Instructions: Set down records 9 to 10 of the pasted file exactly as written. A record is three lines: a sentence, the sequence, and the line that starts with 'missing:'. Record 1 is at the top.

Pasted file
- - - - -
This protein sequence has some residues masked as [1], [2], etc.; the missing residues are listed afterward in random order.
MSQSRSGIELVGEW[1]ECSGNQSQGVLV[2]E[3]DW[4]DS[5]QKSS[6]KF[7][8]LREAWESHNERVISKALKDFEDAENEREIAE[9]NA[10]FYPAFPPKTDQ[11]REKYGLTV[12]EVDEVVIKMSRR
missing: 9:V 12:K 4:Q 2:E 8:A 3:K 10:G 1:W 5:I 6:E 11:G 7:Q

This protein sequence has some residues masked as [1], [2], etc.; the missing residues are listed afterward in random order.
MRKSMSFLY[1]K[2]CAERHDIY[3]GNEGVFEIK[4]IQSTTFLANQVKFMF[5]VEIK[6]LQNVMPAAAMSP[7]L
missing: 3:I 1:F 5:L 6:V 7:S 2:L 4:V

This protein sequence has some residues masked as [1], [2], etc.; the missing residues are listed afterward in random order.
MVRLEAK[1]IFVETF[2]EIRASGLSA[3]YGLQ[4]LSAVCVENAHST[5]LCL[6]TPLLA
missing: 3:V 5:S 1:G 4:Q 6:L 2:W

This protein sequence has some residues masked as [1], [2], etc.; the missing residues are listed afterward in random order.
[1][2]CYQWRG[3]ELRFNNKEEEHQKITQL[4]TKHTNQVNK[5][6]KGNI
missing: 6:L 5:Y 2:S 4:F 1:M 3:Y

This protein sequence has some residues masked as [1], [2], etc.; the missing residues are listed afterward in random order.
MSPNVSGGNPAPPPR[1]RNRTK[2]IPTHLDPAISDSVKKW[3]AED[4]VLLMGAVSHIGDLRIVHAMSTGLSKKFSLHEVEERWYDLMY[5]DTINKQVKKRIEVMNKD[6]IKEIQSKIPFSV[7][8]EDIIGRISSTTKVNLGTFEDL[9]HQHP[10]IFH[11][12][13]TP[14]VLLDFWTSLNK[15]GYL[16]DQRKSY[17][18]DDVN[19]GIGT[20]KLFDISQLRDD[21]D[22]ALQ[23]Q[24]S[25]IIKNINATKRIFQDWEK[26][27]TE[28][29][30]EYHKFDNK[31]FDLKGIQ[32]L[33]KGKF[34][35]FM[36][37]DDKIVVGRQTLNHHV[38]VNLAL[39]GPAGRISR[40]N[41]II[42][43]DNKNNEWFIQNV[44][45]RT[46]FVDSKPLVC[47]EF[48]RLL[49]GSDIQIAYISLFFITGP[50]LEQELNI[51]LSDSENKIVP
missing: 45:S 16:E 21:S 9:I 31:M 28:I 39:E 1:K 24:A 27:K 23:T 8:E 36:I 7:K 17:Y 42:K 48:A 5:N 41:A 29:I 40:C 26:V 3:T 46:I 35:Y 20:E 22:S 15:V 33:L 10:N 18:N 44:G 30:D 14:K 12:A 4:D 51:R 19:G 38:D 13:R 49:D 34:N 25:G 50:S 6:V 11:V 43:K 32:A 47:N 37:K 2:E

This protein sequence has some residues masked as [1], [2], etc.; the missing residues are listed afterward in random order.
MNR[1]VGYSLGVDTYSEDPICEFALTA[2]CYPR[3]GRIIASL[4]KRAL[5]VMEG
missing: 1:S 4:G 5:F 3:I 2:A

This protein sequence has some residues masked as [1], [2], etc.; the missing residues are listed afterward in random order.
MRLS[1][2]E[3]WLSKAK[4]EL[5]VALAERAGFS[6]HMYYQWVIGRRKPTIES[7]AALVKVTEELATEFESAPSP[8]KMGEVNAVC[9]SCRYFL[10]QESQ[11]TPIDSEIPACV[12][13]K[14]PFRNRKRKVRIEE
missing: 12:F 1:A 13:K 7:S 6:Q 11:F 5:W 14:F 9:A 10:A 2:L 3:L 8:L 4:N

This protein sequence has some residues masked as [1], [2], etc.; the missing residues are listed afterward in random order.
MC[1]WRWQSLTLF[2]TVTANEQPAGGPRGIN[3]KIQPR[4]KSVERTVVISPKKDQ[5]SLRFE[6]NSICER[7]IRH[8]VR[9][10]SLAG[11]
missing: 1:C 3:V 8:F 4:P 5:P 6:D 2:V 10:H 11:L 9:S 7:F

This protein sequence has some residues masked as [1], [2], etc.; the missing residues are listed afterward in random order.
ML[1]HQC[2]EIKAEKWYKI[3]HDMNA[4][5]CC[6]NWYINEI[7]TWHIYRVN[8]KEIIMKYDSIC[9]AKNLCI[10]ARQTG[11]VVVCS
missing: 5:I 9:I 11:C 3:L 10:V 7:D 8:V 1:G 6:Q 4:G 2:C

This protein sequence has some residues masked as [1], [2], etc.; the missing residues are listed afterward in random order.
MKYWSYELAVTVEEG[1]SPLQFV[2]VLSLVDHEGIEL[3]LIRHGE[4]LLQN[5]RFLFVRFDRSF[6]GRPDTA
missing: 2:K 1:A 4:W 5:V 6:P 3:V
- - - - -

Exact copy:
This protein sequence has some residues masked as [1], [2], etc.; the missing residues are listed afterward in random order.
ML[1]HQC[2]EIKAEKWYKI[3]HDMNA[4][5]CC[6]NWYINEI[7]TWHIYRVN[8]KEIIMKYDSIC[9]AKNLCI[10]ARQTG[11]VVVCS
missing: 5:I 9:I 11:C 3:L 10:V 7:D 8:V 1:G 6:Q 4:G 2:C

This protein sequence has some residues masked as [1], [2], etc.; the missing residues are listed afterward in random order.
MKYWSYELAVTVEEG[1]SPLQFV[2]VLSLVDHEGIEL[3]LIRHGE[4]LLQN[5]RFLFVRFDRSF[6]GRPDTA
missing: 2:K 1:A 4:W 5:V 6:P 3:V